This brings us to messaging. If the broadcast channel has data it means we’ve received a message. This message should be sent to every connection we’re watching so this is done by looping through the available connections. If we can’t send the message to a client, that client is closed and removed from the list of managed clients.

So what does receiving look like for the server? We need to make a receive function that looks like the following:

func (manager *ClientManager) receive(client *Client) {
    for {
        message := make([]byte, 4096)
        length, err := client.socket.Read(message)
        if err != nil {
            manager.unregister <- client
            client.socket.Close()
            break
        }
        if length > 0 {
            fmt.Println("RECEIVED: " + string(message))
            manager.broadcast <- message
        }
    }
}

Remember, the above function will be a goroutine, which will exist for every connection that is established. For as long as the goroutine is available, it will be receiving data from a particular client. If there was an error, for example the connection broke, the client will be unregistered and formally closed. If everything went well and the message received wasn’t empty, it will be added to the broadcast channel to be distributed to all clients by the manager.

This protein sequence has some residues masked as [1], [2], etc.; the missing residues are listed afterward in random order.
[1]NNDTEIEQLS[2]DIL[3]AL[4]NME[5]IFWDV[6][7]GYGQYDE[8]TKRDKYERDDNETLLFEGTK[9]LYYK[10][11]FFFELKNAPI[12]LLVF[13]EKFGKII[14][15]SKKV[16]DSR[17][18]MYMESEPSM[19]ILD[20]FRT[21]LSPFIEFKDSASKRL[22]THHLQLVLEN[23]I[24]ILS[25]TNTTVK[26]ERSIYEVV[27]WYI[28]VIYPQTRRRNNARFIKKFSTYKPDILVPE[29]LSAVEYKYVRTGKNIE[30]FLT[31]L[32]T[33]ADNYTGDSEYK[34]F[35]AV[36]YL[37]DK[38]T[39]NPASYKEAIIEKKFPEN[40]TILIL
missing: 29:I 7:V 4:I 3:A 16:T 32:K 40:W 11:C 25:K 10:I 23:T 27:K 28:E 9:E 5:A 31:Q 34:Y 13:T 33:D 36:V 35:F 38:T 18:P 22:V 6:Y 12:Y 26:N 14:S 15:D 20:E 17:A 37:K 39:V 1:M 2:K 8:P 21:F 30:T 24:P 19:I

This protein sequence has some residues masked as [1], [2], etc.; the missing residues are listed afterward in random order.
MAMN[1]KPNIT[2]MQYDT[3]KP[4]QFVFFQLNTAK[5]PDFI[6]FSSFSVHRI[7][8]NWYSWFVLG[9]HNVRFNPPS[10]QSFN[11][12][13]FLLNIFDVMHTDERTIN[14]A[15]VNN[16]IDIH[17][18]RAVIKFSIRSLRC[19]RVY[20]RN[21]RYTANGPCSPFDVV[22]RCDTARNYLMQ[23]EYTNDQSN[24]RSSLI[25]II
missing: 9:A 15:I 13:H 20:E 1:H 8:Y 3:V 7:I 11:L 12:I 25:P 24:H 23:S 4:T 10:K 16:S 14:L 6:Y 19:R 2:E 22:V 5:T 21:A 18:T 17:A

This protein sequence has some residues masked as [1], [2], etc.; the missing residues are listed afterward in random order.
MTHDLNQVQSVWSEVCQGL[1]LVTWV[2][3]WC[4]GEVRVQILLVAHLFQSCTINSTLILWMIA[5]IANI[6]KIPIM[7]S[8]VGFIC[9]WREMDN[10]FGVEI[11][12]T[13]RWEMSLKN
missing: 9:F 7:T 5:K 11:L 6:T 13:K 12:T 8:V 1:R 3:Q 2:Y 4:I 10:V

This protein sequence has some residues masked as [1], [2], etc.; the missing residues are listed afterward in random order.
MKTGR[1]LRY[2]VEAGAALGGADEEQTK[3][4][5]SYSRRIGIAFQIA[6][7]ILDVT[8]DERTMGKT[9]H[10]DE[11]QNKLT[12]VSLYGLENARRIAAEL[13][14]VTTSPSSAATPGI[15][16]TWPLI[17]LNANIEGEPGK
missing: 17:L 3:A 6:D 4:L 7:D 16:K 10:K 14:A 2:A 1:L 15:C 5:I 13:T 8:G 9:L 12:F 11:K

When it comes to distributing these messages, they are do so via a send function:

func (manager *ClientManager) send(client *Client) {
    defer client.socket.Close()
    for {
        select {
        case message, ok := <-client.data:
            if !ok {
                return
            }
            client.socket.Write(message)
        }
    }
}

If the client has data to be sent and there are no errors, that data will be sent to the client in question. If there is an error and the loop breaks, the connection to the socket will end.

Now we can bring all these server functions together via the startServerMode function:

func startServerMode() {
    fmt.Println("Starting server...")
    listener, error := net.Listen("tcp", ":12345")
    if error != nil {
        fmt.Println(error)
    }
    manager := ClientManager{
        clients:    make(map[*Client]bool),
        broadcast:  make(chan []byte),
        register:   make(chan *Client),
        unregister: make(chan *Client),
    }
    go manager.start()
    for {
        connection, _ := listener.Accept()
        if error != nil {